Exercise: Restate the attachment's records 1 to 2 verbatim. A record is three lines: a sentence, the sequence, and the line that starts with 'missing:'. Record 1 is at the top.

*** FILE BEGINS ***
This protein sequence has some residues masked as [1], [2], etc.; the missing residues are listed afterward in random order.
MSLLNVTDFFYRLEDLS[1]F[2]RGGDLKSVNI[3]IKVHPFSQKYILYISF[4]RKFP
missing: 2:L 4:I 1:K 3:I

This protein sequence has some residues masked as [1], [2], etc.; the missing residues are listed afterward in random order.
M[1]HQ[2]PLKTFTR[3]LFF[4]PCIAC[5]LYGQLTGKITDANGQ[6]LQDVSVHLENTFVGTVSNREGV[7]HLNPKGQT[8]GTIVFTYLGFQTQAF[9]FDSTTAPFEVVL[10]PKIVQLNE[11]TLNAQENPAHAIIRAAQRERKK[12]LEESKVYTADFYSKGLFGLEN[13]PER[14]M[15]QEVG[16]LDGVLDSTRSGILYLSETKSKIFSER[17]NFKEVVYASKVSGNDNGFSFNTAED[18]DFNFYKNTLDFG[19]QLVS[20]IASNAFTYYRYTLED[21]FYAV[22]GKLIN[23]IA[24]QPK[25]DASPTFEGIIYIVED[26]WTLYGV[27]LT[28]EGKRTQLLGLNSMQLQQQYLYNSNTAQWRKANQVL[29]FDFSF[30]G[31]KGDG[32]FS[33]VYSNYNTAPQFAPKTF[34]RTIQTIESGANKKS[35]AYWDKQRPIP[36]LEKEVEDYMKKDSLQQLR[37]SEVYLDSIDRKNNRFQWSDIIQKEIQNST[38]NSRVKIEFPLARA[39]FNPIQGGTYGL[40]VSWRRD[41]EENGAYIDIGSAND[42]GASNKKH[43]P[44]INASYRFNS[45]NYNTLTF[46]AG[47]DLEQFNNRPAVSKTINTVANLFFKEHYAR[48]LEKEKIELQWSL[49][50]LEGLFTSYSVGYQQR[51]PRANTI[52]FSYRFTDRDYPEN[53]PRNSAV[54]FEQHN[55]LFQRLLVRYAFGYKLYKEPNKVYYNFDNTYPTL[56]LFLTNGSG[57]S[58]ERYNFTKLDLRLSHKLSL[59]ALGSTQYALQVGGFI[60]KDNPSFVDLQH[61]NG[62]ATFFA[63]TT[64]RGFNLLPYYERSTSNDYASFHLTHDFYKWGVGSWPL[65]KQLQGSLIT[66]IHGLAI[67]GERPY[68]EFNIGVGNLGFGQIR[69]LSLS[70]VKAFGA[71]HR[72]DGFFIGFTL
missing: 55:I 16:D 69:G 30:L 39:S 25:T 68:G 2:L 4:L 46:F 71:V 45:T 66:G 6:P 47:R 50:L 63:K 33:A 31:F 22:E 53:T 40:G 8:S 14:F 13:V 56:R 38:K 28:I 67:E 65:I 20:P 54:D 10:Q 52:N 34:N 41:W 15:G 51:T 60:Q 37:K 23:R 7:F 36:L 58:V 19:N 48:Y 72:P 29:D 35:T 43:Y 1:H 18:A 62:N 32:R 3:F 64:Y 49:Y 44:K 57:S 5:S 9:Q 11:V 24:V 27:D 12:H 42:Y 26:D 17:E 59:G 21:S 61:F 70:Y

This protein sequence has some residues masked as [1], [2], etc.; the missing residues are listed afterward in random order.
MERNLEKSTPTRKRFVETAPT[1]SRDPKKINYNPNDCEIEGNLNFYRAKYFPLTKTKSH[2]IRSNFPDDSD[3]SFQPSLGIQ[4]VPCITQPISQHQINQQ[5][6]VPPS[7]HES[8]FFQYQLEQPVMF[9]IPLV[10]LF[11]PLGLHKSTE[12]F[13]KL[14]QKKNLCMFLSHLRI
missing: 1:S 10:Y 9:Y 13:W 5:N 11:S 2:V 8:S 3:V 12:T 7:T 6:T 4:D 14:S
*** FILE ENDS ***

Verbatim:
This protein sequence has some residues masked as [1], [2], etc.; the missing residues are listed afterward in random order.
MSLLNVTDFFYRLEDLS[1]F[2]RGGDLKSVNI[3]IKVHPFSQKYILYISF[4]RKFP
missing: 2:L 4:I 1:K 3:I

This protein sequence has some residues masked as [1], [2], etc.; the missing residues are listed afterward in random order.
M[1]HQ[2]PLKTFTR[3]LFF[4]PCIAC[5]LYGQLTGKITDANGQ[6]LQDVSVHLENTFVGTVSNREGV[7]HLNPKGQT[8]GTIVFTYLGFQTQAF[9]FDSTTAPFEVVL[10]PKIVQLNE[11]TLNAQENPAHAIIRAAQRERKK[12]LEESKVYTADFYSKGLFGLEN[13]PER[14]M[15]QEVG[16]LDGVLDSTRSGILYLSETKSKIFSER[17]NFKEVVYASKVSGNDNGFSFNTAED[18]DFNFYKNTLDFG[19]QLVS[20]IASNAFTYYRYTLED[21]FYAV[22]GKLIN[23]IA[24]QPK[25]DASPTFEGIIYIVED[26]WTLYGV[27]LT[28]EGKRTQLLGLNSMQLQQQYLYNSNTAQWRKANQVL[29]FDFSF[30]G[31]KGDG[32]FS[33]VYSNYNTAPQFAPKTF[34]RTIQTIESGANKKS[35]AYWDKQRPIP[36]LEKEVEDYMKKDSLQQLR[37]SEVYLDSIDRKNNRFQWSDIIQKEIQNST[38]NSRVKIEFPLARA[39]FNPIQGGTYGL[40]VSWRRD[41]EENGAYIDIGSAND[42]GASNKKH[43]P[44]INASYRFNS[45]NYNTLTF[46]AG[47]DLEQFNNRPAVSKTINTVANLFFKEHYAR[48]LEKEKIELQWSL[49][50]LEGLFTSYSVGYQQR[51]PRANTI[52]FSYRFTDRDYPEN[53]PRNSAV[54]FEQHN[55]LFQRLLVRYAFGYKLYKEPNKVYYNFDNTYPTL[56]LFLTNGSG[57]S[58]ERYNFTKLDLRLSHKLSL[59]ALGSTQYALQVGGFI[60]KDNPSFVDLQH[61]NG[62]ATFFA[63]TT[64]RGFNLLPYYERSTSNDYASFHLTHDFYKWGVGSWPL[65]KQLQGSLIT[66]IHGLAI[67]GERPY[68]EFNIGVGNLGFGQIR[69]LSLS[70]VKAFGA[71]HR[72]DGFFIGFTL
missing: 55:I 16:D 69:G 30:L 39:S 25:T 68:G 2:L 4:L 46:F 71:V 45:T 66:G 6:P 47:R 50:L 63:K 33:A 31:F 22:E 53:T 40:G 8:S 14:F 13:V 56:R 38:K 28:I 67:E 65:I 20:P 54:D 10:Q 52:N 34:N 41:W 15:G 51:T 60:Q 37:K 23:R 7:F 36:L 58:V 19:N 48:Y 72:P 29:D 35:T 43:Y 1:H 18:A 62:N 32:R 3:F 64:Y 49:Y 44:K 57:S 5:S 9:Q 11:V 24:V 27:D 12:H 42:Y 26:D 17:E 59:G 21:S 61:F 70:Y